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Boolean values are true and false values stored as binary bits 1 and 0 respectively. In the same way that integers have operations such as addition and subtraction, boolean values have the operators of and, or, and exclusive or.
 Boolean Operators
 AND (&)
A & B is true if and only if A is true and B is true.
1001 1011 A & 0010 1001 B ----------- 0000 1001 A&B
 BOR (|)
A | B is true if A is true, B is true, or both are true.
1001 1011 A | 0010 1001 B ----------- 1011 1011 A|B
 XOR (^)
A ^ B is true if and only if A is true and B is false OR A is false and B is true. In other words, A ^ B is true when A and B are different.
1001 1011 A ^ 0010 1001 B ----------- 1011 0010 A^B
The Shift Left (
SHL, <<) and Shift Right (
SHR, >>) push all of the bits to the left and right, respectively. The bits that go beyond the boundary of a 16-bit word will be placed in the Excess (
SET A, 0x670F ; A = 0110 0111 0000 1111 SHL A, 3 ; A = 0011 1000 0111 1000 ; EX = 0000 0000 0000 0110 SHR A, 6 ; A = 0000 0000 1110 0001 ; EX = 1110 0000 0000 0000
A shifting operation has the effect of multiplying (left), or dividing (right) by 2.
 Using Boolean Algebra in Code
 The IFB Conditional Opcode
IFB conditional will execute the next instruction if A&B != 0. This is to say that if any of the bits between A and B are are both 1, then the next operation will be set. This is useful when checking for bit flags. For example, let's say you have a variable where the highest bit means to run a certain subroutine.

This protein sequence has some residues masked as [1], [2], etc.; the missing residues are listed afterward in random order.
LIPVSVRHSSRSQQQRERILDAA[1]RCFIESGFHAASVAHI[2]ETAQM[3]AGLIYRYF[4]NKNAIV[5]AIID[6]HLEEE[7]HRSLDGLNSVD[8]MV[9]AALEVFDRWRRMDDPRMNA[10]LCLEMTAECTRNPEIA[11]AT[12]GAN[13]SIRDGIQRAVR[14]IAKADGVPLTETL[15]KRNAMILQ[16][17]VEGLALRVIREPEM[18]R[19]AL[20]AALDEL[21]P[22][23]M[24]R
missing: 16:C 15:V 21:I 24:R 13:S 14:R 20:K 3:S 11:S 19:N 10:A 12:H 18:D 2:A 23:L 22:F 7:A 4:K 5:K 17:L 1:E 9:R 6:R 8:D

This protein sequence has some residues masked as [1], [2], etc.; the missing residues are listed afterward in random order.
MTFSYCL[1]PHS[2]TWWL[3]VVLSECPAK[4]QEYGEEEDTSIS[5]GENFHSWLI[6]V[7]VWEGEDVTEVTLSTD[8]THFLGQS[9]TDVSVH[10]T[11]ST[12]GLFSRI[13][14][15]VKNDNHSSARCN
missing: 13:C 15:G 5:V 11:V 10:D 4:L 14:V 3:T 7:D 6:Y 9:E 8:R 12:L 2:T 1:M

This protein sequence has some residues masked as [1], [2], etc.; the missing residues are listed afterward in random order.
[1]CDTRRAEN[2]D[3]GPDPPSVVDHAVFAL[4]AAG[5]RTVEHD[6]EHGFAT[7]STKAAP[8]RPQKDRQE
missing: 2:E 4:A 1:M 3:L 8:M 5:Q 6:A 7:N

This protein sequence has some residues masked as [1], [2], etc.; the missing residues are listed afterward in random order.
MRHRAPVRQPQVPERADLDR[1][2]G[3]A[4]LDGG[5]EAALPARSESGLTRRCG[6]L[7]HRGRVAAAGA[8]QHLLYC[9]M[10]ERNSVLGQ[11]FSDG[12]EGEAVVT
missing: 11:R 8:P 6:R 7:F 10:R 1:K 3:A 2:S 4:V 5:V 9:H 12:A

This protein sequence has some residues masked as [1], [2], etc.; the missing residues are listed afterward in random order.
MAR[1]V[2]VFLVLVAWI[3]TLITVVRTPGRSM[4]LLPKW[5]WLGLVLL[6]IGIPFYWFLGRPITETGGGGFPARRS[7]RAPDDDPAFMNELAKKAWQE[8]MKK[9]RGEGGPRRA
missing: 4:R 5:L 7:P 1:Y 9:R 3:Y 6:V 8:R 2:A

IFB A, 0x8000 ; If the highest bit is true JSR something ; Perform a subroutine ... ; other code here
 The IFC Conditional Opcode
IFC conditional is very similar to
IFB in that it tests A&B, but it will only execute the next instruction if A&B == 0. That is, if none of the bit positions are 1 in both A and B, the next instruction is executed. It is effectively the opposite of
In some cases, you may wish to try to pack as much information into a single word as possible. Let's say instead of wanting to store a single 16-bit value in a register, you wish to use it to store two 8-bit values. For this, you can create a mask that has 1's in the bits that represent each component. So the mask for one value would be 0xff00, while the other would be 0x00ff. AND-ing a value with a mask will erase all irrelevant bits, leaving the ones that are part of the mask.
A = 1101 0011 0110 0001 Two 8-bit values & mask1 = 1111 1111 0000 0000 ------------------- 1101 0011 The first value. Shift right 8 bits to save it. A = 1101 0011 0110 0001 & mask2 = 0000 0000 1111 1111 ------------------- 0110 0001 The second value.
; Lets say A holds two 8-bit values. We want to put the first in B and the second in C. SET B, A AND B, 0xff00 ; AND the mask. SHR B, 8 ; Shift the bits to the right. SET C, A AND C, 0x00ff ; AND the mask.
 Inverting Bits
XOR is a special command in that any value XOR 1 is equal to the opposite value. Therefore, it's possible to flip every bit in a register by XOR-ing it with 0xffff.